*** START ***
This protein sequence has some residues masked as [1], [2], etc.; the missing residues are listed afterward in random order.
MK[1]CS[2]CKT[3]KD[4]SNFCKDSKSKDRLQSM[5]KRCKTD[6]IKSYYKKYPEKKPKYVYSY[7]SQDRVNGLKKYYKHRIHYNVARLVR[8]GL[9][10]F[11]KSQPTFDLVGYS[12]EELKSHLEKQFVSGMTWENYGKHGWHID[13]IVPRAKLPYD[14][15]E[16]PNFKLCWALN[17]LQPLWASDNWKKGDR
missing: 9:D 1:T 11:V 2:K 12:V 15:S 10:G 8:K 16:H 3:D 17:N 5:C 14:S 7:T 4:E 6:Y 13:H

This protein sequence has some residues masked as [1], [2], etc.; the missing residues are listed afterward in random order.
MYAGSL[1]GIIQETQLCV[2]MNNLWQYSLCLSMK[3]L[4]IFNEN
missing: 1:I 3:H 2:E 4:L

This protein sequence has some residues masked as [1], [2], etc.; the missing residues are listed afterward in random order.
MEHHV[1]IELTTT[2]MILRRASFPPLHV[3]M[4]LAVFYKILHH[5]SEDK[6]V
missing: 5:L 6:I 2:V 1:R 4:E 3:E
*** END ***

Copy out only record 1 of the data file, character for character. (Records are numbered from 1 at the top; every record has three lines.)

This protein sequence has some residues masked as [1], [2], etc.; the missing residues are listed afterward in random order.
MK[1]CS[2]CKT[3]KD[4]SNFCKDSKSKDRLQSM[5]KRCKTD[6]IKSYYKKYPEKKPKYVYSY[7]SQDRVNGLKKYYKHRIHYNVARLVR[8]GL[9][10]F[11]KSQPTFDLVGYS[12]EELKSHLEKQFVSGMTWENYGKHGWHID[13]IVPRAKLPYD[14][15]E[16]PNFKLCWALN[17]LQPLWASDNWKKGDR
missing: 9:D 1:T 11:V 2:K 12:V 15:S 10:G 8:K 16:H 3:D 17:N 5:C 14:S 7:T 4:E 6:Y 13:H